In its final arbitral award, the Court of Arbitration for Sport (CAS) yesterday dismissed the Namibia Premier League (NPL) appeal against the Namibia Football Association (NFA), and ordered that both the league and FA each bear their legal costs.
In its appeal launched last year in March, the NPL had asked CAS to overturn its suspension by the NFA and to also nullify the outcome of the football association’s elective congress held last year, which elected Ranga Haikaki as president.
After thoroughly reviewing evidence and supporting documents submitted by the NPL and NFA, the Switzerland-based court’s sole arbitrator Luingi Famagali argued that after its suspension and subsequent expulsion by the NFA at its 16th extraordinary congress in July last year, the NPL failed to legally challenge their expulsion and that led to the finality of their banishment as a member of the NFA.
“In fact, the appellant (NPL), by resolution adopted at the 16th Extraordinary Congress of 18 July 2020, was expelled by the NFA. Such resolution was not challenged and therefore became final. As a result of the expulsion from the NFA, the Appellant eventually lost its membership rights in the NFA. As a result, being no longer a member of the NFA, the NPL no longer has an actual interest in obtaining a declaration of invalidity and the setting aside of the resolutions adopted by the
NFA, including those adopted at the 28th Ordinary Congress: from a legal point of view, the appellant, in its current position, would derive no actual and effective advantage
by the setting aside of the challenged decisions. Indeed, the appellant’s membership rights would not
be restored even if illegality would be found in the challenged decisions; the submissions that the appellant sustained additional damages because of the mere suspension remained largely unsubstantiated and in any case, any such damages would appear to be linked to the suspension of membership rights that were subsequently and finally lost,” argued Famagali.
The NPL’s only hope now lies with the National Appeals Committee, which will meet this coming weekend to further look into the NPL’s pending application for a license to run and manage a professional football league.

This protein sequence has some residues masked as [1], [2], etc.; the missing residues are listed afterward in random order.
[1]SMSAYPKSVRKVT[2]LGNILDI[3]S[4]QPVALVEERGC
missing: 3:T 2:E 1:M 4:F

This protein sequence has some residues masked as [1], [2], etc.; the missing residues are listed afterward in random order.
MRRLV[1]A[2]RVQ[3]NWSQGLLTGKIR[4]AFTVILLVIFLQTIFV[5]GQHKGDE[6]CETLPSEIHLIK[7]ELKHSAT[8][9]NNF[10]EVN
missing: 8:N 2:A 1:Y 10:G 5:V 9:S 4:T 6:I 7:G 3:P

In a press statement yesterday, the NPL said: “The NPL has noted the decision issued by the sole arbitrator, Luingi Famagali, in particular where he affirms that the NPL’s suspension lapsed when the Namibia Football Association (NFA) failed to submit the suspension of the NPL at the 15th Extraordinary Congress of 09 November 2019, resulting in the conclusion that the NPL’s membership rights were restored and that it had the full right to be invited, participate and to attend the 28th Ordinary Congress of 22 February 2020.
This has always been the basis upon which the NPL approached the CAS (16 March 2020) and the NPL is pleased that its legal position has been vindicated. The CAS arbitral award was forwarded to counsel for advice on possible appeal to the court’s with respect to the finding that any declaratory relief is ‘academic’. Pending that, we make no further comments herein.
Notwithstanding, the NPL lost its membership rights in the NFA because of its expulsion at the 16th extraordinary congress of 18 July 2020. You will recall that this decision the NPL accepted in July 2020. Thus, its decision to incorporate in terms of section 21 of the Companies Act 28 of 2004 and subsequent application for a professional license pursuant to section 26 of Namibia Sports Act 12 of 2003, to the Sports Commission of Namibia.
This application process remains pending with the Appeals Committee. A hearing of the Appeals Committee is scheduled for 26 June 2021. Due communication in this regard will be issued at the appropriate time.”